Attachment in integrative neuroscientific perspective.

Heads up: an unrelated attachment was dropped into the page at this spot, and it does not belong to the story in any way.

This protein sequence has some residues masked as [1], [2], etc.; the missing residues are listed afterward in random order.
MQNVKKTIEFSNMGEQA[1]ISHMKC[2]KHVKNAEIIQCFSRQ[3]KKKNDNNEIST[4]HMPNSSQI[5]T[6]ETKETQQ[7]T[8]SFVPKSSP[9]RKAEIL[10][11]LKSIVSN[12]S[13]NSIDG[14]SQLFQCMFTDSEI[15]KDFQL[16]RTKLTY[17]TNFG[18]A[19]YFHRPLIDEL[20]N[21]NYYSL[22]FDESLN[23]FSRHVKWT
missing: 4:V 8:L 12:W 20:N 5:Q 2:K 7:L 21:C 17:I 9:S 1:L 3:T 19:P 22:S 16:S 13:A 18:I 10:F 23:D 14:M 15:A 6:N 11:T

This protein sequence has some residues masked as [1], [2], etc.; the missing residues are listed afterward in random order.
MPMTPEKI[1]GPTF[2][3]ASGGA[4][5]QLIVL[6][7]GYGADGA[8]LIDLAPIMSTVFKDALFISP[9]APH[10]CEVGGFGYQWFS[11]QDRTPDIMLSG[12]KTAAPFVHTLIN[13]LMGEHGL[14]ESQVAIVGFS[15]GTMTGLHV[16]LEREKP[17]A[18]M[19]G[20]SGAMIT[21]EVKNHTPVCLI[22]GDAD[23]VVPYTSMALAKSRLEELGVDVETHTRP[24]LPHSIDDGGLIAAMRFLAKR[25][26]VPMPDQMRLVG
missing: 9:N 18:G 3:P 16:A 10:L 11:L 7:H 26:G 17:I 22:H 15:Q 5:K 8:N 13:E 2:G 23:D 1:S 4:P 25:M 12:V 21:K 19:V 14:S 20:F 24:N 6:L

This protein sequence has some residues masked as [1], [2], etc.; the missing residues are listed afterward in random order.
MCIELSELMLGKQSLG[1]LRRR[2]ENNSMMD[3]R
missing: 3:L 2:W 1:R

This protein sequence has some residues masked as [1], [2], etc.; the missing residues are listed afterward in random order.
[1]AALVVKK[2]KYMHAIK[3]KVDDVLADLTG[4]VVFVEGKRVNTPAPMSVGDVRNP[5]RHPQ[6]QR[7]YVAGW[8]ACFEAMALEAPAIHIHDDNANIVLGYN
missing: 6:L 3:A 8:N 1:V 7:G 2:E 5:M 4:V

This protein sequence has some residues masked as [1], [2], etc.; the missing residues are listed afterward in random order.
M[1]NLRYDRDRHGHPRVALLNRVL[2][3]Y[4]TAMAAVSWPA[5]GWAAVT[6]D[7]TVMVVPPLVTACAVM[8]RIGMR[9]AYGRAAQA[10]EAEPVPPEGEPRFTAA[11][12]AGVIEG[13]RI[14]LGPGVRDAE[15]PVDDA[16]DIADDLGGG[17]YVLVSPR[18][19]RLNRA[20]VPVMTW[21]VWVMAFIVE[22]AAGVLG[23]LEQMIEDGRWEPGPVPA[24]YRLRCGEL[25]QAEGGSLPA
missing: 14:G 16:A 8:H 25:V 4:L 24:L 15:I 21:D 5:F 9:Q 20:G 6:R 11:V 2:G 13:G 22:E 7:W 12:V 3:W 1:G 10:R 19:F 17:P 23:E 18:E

: Attachment theory is a very influential general concept of human social and emotional development, which emphasizes the role of early mother-infant interactions for infant's adaptive behavioural and stress copying strategies, personality organization and mental health. Individuals with disrupted development of secure attachment to mother/primary caregiver are at higher risk of developing mental disorders. This theory consists of the complex developmental psycho-neurobiological model of attachment and emerges from principles of psychoanalysis, evolutionary biology, cognitive-developmental psychology, ethology, physiology and control systems theory. The progress of modern neuroscience enables interpretation of neurobiological aspects of the theory as multi-level neural interactions and functional development of important neural structures, effects of neuromediattors, hormones and essential neurobiological processes including emotional, cognitive, social interactions and the special key role of mentalizing. It has multiple neurobiological, neuroendocrine, neurophysiological, ethological, genetic, developmental, psychological, psychotherapeutic and neuropsychiatric consequences and is a prototype of complex neuroscientific concept as interpretation of modern integrated neuroscience.

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